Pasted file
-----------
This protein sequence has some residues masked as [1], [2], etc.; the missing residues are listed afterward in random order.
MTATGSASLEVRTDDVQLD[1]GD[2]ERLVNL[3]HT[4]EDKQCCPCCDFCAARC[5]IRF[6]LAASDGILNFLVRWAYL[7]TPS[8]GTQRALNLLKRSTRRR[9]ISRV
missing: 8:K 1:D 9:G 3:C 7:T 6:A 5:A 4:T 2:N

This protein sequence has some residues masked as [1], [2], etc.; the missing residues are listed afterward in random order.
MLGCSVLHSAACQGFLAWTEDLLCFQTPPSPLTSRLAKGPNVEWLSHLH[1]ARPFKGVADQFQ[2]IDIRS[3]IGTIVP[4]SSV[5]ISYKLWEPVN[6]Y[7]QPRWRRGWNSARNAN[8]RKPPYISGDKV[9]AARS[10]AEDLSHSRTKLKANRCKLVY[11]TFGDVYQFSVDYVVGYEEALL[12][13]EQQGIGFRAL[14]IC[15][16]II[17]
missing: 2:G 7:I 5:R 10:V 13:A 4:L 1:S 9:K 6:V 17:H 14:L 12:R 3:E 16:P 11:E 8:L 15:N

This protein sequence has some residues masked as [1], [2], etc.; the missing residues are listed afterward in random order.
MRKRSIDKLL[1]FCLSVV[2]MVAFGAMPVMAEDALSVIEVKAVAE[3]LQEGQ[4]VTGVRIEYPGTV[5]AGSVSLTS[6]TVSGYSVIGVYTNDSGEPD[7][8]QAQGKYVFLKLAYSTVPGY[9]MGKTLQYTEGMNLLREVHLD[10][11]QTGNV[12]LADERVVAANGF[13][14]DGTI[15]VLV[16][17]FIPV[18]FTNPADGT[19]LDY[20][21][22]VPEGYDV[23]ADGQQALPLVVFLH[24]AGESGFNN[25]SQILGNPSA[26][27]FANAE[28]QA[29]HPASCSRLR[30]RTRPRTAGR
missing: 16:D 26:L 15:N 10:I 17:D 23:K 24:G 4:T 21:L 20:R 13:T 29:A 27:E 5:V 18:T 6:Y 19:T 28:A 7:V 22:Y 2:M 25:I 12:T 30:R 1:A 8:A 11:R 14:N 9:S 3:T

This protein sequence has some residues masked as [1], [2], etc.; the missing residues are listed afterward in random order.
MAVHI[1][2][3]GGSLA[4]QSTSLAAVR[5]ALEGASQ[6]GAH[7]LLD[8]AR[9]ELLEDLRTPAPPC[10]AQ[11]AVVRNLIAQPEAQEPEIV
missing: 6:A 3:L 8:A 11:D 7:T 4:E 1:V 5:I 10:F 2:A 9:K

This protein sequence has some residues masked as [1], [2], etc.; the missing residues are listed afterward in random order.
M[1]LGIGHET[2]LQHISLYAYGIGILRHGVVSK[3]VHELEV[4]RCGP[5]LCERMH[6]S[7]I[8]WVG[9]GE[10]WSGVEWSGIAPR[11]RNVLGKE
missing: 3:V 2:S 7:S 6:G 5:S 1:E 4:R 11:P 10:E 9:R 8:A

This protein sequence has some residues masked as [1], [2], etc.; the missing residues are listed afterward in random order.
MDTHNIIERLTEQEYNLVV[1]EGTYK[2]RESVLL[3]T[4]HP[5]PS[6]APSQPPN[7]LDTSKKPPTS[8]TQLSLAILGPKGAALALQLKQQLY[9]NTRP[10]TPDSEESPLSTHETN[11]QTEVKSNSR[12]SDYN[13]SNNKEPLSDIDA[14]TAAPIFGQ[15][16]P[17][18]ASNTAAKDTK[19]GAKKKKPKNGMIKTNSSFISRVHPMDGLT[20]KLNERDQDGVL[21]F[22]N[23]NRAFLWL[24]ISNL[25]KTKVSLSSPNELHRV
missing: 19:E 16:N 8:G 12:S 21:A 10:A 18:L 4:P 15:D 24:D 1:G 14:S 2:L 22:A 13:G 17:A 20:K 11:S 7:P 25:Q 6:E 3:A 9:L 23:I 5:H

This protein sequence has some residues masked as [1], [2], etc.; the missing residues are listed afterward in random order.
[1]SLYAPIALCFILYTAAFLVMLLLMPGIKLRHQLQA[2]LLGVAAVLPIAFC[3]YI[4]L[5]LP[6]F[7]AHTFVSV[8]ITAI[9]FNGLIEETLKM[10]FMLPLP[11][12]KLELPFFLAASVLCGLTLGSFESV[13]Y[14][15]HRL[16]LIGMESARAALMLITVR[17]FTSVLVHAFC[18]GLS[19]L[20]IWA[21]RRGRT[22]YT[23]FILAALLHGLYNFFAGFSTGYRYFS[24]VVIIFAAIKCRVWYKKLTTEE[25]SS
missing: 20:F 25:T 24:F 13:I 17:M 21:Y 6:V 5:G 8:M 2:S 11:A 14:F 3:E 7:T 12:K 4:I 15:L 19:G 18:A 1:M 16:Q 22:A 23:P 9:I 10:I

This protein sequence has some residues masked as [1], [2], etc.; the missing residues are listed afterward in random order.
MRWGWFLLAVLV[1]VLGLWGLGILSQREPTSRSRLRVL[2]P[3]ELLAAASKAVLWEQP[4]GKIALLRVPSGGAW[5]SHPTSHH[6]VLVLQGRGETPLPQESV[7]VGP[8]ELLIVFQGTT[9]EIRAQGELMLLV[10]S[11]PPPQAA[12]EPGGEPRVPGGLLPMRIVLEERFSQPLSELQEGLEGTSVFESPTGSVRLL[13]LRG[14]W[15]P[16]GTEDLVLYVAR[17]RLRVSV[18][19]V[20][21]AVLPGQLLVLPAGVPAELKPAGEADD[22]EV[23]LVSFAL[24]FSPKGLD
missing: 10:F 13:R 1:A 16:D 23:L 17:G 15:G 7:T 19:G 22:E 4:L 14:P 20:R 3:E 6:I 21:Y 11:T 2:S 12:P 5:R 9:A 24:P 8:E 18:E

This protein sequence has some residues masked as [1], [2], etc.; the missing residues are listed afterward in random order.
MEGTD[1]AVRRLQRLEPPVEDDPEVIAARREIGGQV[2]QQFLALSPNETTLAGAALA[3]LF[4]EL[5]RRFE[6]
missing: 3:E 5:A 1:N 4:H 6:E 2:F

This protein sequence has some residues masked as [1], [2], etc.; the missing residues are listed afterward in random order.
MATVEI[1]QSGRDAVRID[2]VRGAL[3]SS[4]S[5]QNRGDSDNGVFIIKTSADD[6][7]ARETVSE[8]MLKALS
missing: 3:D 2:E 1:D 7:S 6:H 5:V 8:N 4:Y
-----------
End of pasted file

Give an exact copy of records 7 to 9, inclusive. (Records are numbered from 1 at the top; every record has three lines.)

This protein sequence has some residues masked as [1], [2], etc.; the missing residues are listed afterward in random order.
[1]SLYAPIALCFILYTAAFLVMLLLMPGIKLRHQLQA[2]LLGVAAVLPIAFC[3]YI[4]L[5]LP[6]F[7]AHTFVSV[8]ITAI[9]FNGLIEETLKM[10]FMLPLP[11][12]KLELPFFLAASVLCGLTLGSFESV[13]Y[14][15]HRL[16]LIGMESARAALMLITVR[17]FTSVLVHAFC[18]GLS[19]L[20]IWA[21]RRGRT[22]YT[23]FILAALLHGLYNFFAGFSTGYRYFS[24]VVIIFAAIKCRVWYKKLTTEE[25]SS
missing: 20:F 25:T 24:F 13:I 17:M 21:Y 6:V 5:G 8:M 2:S 11:A 14:F 3:E 7:T 12:K 4:I 15:L 19:G 18:A 1:M 16:Q 22:A 23:P 9:I 10:I

This protein sequence has some residues masked as [1], [2], etc.; the missing residues are listed afterward in random order.
MRWGWFLLAVLV[1]VLGLWGLGILSQREPTSRSRLRVL[2]P[3]ELLAAASKAVLWEQP[4]GKIALLRVPSGGAW[5]SHPTSHH[6]VLVLQGRGETPLPQESV[7]VGP[8]ELLIVFQGTT[9]EIRAQGELMLLV[10]S[11]PPPQAA[12]EPGGEPRVPGGLLPMRIVLEERFSQPLSELQEGLEGTSVFESPTGSVRLL[13]LRG[14]W[15]P[16]GTEDLVLYVAR[17]RLRVSV[18][19]V[20][21]AVLPGQLLVLPAGVPAELKPAGEADD[22]EV[23]LVSFAL[24]FSPKGLD
missing: 10:F 13:R 1:A 16:D 23:L 17:G 15:G 7:T 19:G 22:E 4:L 14:P 20:R 3:E 6:I 21:Y 11:T 2:S 12:P 5:R 9:A 24:P 8:E 18:E

This protein sequence has some residues masked as [1], [2], etc.; the missing residues are listed afterward in random order.
MEGTD[1]AVRRLQRLEPPVEDDPEVIAARREIGGQV[2]QQFLALSPNETTLAGAALA[3]LF[4]EL[5]RRFE[6]
missing: 3:E 5:A 1:N 4:H 6:E 2:F